Reel Shorts | Drag Me To Hell

29 05 2009

In his latest film, “Drag Me To Hell, director Sam Raimi has taken old fashion horror and blended it with a cautionary tale for greedy mortgage companies everywhere. Based on the reaction of preview audience, the only thing Raimi will be dragging when the weekend is over with will be a chest full of cash!

After an intense opening 40 years earlier, Raimi thrusts the story to the present where an overmatched, yet ambitious bank employer, Christine Brown (Allison Lohman) is vying with another co-worker for a promotion to Assistant Loan Officer. The former farmhand has now reinvented herself, even sporting a snobbish, preppy boyfriend, Clay (Justin Long) to boot.

Trying any and everything to impress her spineless boss, Mr. Jacks (David Paymer), Christine she appears to have the promotion in the bag when evil comes walking in the door in the guise of an elderly Romanian woman, Ms. Ganush (Lorna Raver). Behind several payments on her house and with the bank in the process of foreclosing on her loan, she asks Christine for assistance only to be rebuffed. In a last ditch effort, the proud elderly woman begs Christine – and doesn’t take rejection well. She lays in the cut for the poor unsuspecting girl and in the midst of a disgusting scary exchange puts spell on her promising death in three days.

From this point, the script written by Raimi and his brother Ivan, becomes a rollercoaster of emotion for Christine who seeks out the help of a psychic, Rham Jas (Dileep Rao) who breaks the bad news to her. Needless to say, hilarity does not ensue – but plenty of really, really bad things happen over and over.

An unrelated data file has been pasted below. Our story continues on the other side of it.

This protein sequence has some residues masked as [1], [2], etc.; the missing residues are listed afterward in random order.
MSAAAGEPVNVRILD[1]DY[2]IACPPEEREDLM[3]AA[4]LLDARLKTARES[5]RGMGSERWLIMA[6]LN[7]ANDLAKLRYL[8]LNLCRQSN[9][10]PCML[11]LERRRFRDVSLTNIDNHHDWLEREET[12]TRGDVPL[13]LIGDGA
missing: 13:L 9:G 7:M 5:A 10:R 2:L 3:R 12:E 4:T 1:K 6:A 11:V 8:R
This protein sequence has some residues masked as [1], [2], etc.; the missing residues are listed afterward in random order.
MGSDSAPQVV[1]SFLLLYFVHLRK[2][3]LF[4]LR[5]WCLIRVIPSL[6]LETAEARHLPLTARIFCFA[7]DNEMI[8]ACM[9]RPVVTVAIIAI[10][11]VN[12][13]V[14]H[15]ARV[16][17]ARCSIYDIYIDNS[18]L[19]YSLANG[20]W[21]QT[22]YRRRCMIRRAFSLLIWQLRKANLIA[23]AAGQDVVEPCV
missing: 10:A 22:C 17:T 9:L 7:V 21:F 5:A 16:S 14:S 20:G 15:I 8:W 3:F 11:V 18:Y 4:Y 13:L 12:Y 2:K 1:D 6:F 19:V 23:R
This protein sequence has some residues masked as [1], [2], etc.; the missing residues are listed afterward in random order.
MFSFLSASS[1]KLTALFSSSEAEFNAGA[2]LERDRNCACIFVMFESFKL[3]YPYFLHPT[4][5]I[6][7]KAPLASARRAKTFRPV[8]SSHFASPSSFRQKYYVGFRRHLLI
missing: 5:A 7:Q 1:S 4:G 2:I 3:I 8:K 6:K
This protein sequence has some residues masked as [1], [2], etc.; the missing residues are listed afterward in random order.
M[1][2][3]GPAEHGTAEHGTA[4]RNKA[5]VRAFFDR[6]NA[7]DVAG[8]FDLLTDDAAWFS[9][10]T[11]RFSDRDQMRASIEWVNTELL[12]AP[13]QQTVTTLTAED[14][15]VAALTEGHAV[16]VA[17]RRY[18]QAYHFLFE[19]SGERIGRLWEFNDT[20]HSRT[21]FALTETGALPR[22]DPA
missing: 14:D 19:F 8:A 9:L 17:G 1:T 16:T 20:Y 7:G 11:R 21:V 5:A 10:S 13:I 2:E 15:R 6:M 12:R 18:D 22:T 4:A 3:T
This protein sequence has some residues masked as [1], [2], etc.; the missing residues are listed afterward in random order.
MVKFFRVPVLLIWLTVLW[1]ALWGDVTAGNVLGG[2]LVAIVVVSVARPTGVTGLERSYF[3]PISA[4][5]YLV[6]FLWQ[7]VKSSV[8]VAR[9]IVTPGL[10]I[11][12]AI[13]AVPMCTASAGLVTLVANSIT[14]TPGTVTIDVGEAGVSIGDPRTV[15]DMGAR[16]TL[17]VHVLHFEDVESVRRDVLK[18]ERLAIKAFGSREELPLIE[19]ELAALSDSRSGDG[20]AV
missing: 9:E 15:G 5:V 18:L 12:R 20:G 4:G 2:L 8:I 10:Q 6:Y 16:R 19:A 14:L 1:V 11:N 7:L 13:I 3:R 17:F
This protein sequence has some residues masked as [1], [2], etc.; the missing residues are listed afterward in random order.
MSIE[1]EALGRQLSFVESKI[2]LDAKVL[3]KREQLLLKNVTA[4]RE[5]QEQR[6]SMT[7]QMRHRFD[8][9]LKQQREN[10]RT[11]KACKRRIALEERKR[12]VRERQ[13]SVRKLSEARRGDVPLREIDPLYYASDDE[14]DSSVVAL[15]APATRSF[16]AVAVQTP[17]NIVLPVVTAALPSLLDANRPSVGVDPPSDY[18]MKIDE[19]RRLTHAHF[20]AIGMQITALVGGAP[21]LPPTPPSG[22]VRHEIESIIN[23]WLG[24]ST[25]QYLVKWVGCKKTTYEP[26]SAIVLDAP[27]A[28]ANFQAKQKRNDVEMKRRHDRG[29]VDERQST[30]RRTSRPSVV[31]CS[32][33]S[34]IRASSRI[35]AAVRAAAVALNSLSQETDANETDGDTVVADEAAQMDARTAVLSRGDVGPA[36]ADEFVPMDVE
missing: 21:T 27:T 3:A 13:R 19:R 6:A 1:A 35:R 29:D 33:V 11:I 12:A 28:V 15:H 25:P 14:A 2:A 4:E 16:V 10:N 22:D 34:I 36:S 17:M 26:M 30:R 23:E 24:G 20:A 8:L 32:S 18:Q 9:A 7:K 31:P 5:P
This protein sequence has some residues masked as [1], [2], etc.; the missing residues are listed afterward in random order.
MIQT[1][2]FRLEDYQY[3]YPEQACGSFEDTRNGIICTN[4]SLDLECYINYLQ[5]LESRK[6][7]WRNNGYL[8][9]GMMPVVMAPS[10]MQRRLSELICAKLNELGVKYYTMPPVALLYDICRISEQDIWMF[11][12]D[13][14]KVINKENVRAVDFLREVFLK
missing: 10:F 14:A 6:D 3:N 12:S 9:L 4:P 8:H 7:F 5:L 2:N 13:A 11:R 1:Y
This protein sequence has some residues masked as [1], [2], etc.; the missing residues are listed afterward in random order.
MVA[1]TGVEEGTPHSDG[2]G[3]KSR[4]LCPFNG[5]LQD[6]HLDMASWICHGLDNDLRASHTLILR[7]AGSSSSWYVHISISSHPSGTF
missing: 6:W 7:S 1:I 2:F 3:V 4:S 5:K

Are there scenes in the film where the main character does something ridiculous and implausible? Plenty. Does she take an awful lot of punishment without showing any signs of wear? Absolutely. Do you jump out of your seat even when you can feel that Raimi is trying to scare you? Every time!

The genius of the script is that sometimes in films, bad things happen to random people without provocation. But he takes us through Christine’s psyche and moral center as we explore how she extricates herself from awful predicament.

While some of Raimi’s scenes are tremendously suspenseful, the director makes sure to balance the story out with plenty of humorous moments designed to take just a little bit of edge off of the story. Int the process, the film can be an enjoyable experience, especially if viewed with a group of friends. Reminiscent of classic 1970s horror films that were best experienced if one speaks to the screen, “Drag Me To Hell” may be one of the most entertaining horror films made in quite awhile.

Despite my historical reluctance to embrace these visual theme rides, “Drag Me To Hell” may not be the perfect scary movie but one thing for sure is that Raimi has a handle on his material from start to finish and while the story may go off the rails every now and then by the time it pulls back in the station you will enjoy the ride!

Grade: B-




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